Slavery in America dates back to more than two hundred years before the birth of the republic of United States. Slavery as a trade and a practice did not begin and take place overnight; it was a progressive happening or phenomenon, which expanded over many years.
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Despite slaves having been at the heart of America as a country’s birth and development, it is surprising that the contribution made by slaves in the colonial America has been left out of many history books. Selective writing has denied those who took part in the struggle of laying the foundation for current America their rightful place in history. This research paper explores the contribution of slaves in colonial America.
Slaves in Colonial America
It is widely believed that only black people of African origin were enslaved. However, there were also quite a number of white slaves in colonial America. Vickers (535), notes that “though limited, there were Britons, Germans, Scots and Irish slaves in colonial America. Most of these white slaves had been shipped and subjected to slavery in colonies, as punishment by the local administrators in the countries of origin. Colonial masters owned slaves; however, in some parts, some Native Americans and free blacks also owned slaves”.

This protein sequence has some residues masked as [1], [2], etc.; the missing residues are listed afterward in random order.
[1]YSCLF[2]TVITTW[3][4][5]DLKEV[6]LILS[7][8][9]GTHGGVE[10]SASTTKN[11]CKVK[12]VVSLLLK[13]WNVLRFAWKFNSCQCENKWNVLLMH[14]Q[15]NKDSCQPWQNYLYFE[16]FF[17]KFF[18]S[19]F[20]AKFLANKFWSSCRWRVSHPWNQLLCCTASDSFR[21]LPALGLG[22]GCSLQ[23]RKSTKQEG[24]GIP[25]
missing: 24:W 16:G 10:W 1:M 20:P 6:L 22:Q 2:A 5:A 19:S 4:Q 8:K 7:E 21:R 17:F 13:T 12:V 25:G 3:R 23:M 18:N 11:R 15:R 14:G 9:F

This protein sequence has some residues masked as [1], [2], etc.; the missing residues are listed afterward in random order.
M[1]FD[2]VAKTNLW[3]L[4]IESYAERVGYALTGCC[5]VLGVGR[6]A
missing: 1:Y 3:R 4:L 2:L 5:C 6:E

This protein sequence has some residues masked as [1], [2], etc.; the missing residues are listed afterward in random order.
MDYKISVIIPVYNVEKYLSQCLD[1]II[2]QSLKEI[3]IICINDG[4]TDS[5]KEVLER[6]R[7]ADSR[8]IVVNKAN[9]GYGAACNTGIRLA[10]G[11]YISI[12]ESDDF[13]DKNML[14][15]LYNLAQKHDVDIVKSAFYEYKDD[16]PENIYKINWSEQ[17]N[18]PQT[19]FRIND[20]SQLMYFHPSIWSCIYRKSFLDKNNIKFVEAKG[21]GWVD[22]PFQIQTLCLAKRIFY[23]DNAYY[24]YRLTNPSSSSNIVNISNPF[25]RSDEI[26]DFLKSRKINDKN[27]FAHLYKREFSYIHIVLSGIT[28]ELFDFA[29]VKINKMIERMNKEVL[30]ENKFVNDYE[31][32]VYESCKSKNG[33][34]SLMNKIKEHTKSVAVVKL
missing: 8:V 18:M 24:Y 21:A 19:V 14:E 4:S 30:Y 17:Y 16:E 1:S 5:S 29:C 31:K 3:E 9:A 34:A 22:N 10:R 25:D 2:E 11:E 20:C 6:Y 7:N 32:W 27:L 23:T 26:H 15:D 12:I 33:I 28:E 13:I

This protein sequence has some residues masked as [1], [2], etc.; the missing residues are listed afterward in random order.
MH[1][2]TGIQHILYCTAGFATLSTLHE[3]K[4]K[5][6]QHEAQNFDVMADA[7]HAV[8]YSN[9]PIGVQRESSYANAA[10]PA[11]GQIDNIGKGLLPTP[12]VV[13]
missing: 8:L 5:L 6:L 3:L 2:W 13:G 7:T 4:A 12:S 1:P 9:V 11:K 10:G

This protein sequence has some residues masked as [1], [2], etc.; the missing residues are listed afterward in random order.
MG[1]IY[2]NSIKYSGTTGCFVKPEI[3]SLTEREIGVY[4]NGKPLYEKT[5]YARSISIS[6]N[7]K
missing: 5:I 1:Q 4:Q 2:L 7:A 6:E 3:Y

Vickers (345) notes that “slavery was most intensive in the southern part of America. The south had more slaves because the region had fertile soil for growing high-valued cash crops for export, such as rice, tobacco cotton and sugar”.
Initially, black slaves were referred to as indentured servants, which gave them a comparable lawful position equal to most deprived Englishmen who traded a number of years of labor for means of access to America. However, even when having the status of indentured servant, Roberts (281), notes that “the term Slave was used as a practical word in job regulation and politics”
Contribution of Slavery in Colonial America
Contribution in Agriculture
The contribution of slaves, those of African origin, is always reduced, in many documentaries and writings, as merely unskilled farming field hands and household servants. However, critical reading through history reveals that slaves were more than just field hands and household servants. Slaves contributed to Colonial America with their agricultural knowledge and inventions.
As Engerman (335)explains, “within the Southern Colony of South Carolina, Africans brought with them their exceptional skill of rice cultivation as they had long time expertise in growing rice back in Africa. They therefore shared these skills with their masters and as a result, rice production that had never been experienced before was witnessed” .Engerman (328) notes that initially, “slaves in the colonial America were subjected to all manner of work, which included working in cotton, sugar and tobacco plantations”.
Engerman (331), however, points out that this is not all that slaves contributed in the colonial America. Overtime, most of the African American slaves were immensely involved in almost every day-to-day economic activity of the times. This free involvement led to numerous inventions by slaves such as the invention of spinning machines, which largely contributed toward the development of modern cultivation machines that were used in many colonial American plantations.